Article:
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Reduced adult neurogenesis is associated with increased macrophages in the subependymal zone in schizophrenia

Abstract

Neural stem cells in the human subependymal zone (SEZ) generate neuronal progenitor cells that can differentiate and integrate as inhibitory interneurons into cortical and subcortical brain regions; yet the extent of adult neurogenesis remains unexplored in schizophrenia and bipolar disorder. We verified the existence of neurogenesis across the lifespan by chartering transcriptional alterations (2 days–103 years, n = 70) and identifying cells indicative of different stages of neurogenesis in the human SEZ. Expression of most neural stem and neuronal progenitor cell markers decreased during the first postnatal years and remained stable from childhood into ageing. We next discovered reduced neural stem and neuronal progenitor cell marker expression in the adult SEZ in schizophrenia and bipolar disorder compared to controls (n = 29–32 per group). RNA sequencing identified increased expression of the macrophage marker CD163 as the most significant molecular change in schizophrenia. CD163+ macrophages, which were localised along blood vessels and in the parenchyma within 10 µm of neural stem and progenitor cells, had increased density in schizophrenia but not in bipolar disorder. Macrophage marker expression negatively correlated with neuronal progenitor marker expression in schizophrenia but not in controls or bipolar disorder. Reduced neurogenesis and increased macrophage marker expression were also associated with polygenic risk for schizophrenia. Our results support that the human SEZ retains the capacity to generate neuronal progenitor cells throughout life, although this capacity is limited in schizophrenia and bipolar disorder. The increase in macrophages in schizophrenia but not in bipolar disorder indicates that immune cells may impair neurogenesis in the adult SEZ in a disease-specific manner.

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Fig. 1: Expression of neurogenesis markers sharply declined in the human SEZ during the first postnatal years and remained stable from childhood into ageing.
Fig. 2: Neural stem and progenitor cells were present in the adult SEZ.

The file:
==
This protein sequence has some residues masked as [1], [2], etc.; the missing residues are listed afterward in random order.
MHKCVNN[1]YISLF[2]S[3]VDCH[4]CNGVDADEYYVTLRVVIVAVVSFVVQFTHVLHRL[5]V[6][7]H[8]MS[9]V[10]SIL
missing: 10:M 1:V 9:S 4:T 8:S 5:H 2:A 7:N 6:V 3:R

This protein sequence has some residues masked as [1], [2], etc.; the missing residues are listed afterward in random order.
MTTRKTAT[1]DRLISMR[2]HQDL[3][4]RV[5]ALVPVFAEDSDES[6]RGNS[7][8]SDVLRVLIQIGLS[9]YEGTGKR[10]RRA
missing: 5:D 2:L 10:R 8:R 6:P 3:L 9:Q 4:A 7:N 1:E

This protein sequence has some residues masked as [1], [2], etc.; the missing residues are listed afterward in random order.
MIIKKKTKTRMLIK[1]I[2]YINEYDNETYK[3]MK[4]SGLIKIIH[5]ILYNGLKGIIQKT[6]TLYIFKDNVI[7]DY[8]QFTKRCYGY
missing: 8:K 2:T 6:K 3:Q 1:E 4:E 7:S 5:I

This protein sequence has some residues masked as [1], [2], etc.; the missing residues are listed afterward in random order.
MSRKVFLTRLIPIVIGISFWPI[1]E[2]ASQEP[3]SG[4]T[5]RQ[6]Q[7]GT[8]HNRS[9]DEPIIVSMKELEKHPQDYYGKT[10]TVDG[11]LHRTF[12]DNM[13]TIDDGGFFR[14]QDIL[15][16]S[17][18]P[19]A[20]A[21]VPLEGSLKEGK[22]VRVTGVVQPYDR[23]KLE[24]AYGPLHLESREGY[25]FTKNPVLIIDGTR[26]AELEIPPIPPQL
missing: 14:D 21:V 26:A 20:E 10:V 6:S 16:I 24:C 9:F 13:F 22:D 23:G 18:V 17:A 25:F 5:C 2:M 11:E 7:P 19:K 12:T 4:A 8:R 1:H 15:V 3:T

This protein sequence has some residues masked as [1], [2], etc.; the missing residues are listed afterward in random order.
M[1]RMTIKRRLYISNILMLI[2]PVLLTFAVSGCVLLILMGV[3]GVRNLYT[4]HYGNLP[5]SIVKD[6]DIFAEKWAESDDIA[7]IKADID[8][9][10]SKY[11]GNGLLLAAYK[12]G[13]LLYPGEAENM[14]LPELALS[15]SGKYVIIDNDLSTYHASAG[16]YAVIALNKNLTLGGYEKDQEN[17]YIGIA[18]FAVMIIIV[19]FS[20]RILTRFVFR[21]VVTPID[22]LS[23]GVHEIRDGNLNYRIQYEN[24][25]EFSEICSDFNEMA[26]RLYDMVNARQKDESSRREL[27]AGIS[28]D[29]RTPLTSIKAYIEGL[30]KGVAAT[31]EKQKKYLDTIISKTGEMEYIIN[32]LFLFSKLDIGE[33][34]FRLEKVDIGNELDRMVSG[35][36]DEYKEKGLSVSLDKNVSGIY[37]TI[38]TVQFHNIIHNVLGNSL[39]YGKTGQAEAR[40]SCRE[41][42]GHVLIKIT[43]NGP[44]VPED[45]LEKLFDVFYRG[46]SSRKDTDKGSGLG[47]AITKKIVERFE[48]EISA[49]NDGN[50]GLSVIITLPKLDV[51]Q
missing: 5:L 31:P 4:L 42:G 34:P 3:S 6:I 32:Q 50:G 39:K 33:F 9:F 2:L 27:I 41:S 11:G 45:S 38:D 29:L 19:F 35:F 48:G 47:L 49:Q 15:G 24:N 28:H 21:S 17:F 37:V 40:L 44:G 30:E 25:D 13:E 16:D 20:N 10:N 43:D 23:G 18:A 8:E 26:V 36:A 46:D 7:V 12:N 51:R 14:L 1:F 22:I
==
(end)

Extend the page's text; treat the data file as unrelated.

Fig. 3: Decreased expression of neurogenesis markers coincided with reduced trophic support and increased inflammation in the adult SEZ in psychiatric disorders.
Fig. 4: Increased presence of perivascular macrophages was intrinsic to the adult SEZ in schizophrenia.
Fig. 5: Polygenic risk scores for schizophrenia showed diagnostic group differences and relationships to neurogenesis and macrophage marker expression in the adult SEZ.

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Acknowledgements

This work was funded by the NSW Ministry of Health, Office of Health and Medical Research. CSW is a recipient of a National Health and Medical Research Council (Australia) Principal Research Fellowship (1117079). JMF is the recipient of the Janette Mary O’Neil Research Fellowship. GMH is a recipient of a National Health and Medical Research Council (Australia) Senior Leadership Fellowship (1117079). Tissues were received from the New South Wales Brain Tissue Resource Centre at the University of Sydney and the Sydney Brain Bank at Neuroscience Research Australia which are supported by The University of New South Wales, Neuroscience Research Australia and Schizophrenia Research Institute. Research reported in this publication was supported by the National Institute on Alcohol Abuse and Alcoholism of the National Institutes of Health under Award Number R28AA012725. The content is solely the responsibility of the authors and does not necessarily represent the official views of the National Institutes of Health.

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Conceptualisation, CW, GB, MJW and CSW; Methodology, CW, HFN, MB, JMF, RS, GB, MJW and CSW; Investigation, CW, HFN, MB, JMF, RS, GB and MJW; Validation, CW, HFN and RS; Formal analysis, CW, HFN, MB, JMF, RS and GB; Writing—Original draft, CW, HFN, JMF and CSW; Writing—Review & Editing, CW, HFN, MB, JMF, RS, GB, MP, GMH, MJW and CSW; Funding acquisition, CW, GB and CSW; Resources, MB, GB, GMH, MJW and CSW; Supervision, CW, MB, JMF, GB and CSW.

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Correspondence to Cynthia Shannon Weickert.

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CSW is on an advisory board for Lundbeck, Australia Pty Ltd and in collaboration with Astellas Pharma Inc., Japan. All other authors have no competing interests to disclose.

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Weissleder, C., North, H.F., Bitar, M. et al. Reduced adult neurogenesis is associated with increased macrophages in the subependymal zone in schizophrenia. Mol Psychiatry (2021). https://doi.org/10.1038/s41380-021-01149-3

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